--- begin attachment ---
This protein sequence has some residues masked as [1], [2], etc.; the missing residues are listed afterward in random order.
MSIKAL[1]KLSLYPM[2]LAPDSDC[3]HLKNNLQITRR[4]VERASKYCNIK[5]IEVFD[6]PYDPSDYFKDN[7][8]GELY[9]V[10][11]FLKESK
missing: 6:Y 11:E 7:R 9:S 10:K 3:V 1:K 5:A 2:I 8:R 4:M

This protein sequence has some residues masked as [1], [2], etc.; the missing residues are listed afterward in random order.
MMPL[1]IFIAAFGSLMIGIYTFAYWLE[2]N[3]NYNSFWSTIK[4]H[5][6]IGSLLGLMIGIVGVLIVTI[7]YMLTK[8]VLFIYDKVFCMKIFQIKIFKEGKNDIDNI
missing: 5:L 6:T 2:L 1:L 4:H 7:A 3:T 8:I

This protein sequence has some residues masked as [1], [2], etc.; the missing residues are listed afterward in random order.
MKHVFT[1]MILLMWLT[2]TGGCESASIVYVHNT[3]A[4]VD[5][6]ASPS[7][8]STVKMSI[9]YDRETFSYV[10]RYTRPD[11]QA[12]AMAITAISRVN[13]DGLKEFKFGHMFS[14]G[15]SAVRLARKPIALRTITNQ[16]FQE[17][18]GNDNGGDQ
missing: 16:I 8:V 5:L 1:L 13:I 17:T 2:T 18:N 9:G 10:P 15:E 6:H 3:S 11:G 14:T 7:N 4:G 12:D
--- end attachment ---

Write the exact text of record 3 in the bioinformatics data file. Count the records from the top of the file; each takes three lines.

This protein sequence has some residues masked as [1], [2], etc.; the missing residues are listed afterward in random order.
MKHVFT[1]MILLMWLT[2]TGGCESASIVYVHNT[3]A[4]VD[5][6]ASPS[7][8]STVKMSI[9]YDRETFSYV[10]RYTRPD[11]QA[12]AMAITAISRVN[13]DGLKEFKFGHMFS[14]G[15]SAVRLARKPIALRTITNQ[16]FQE[17][18]GNDNGGDQ
missing: 16:I 8:V 5:L 1:L 13:I 17:T 2:T 18:N 9:G 10:P 15:E 6:H 3:S 11:G 14:T 7:N 4:G 12:D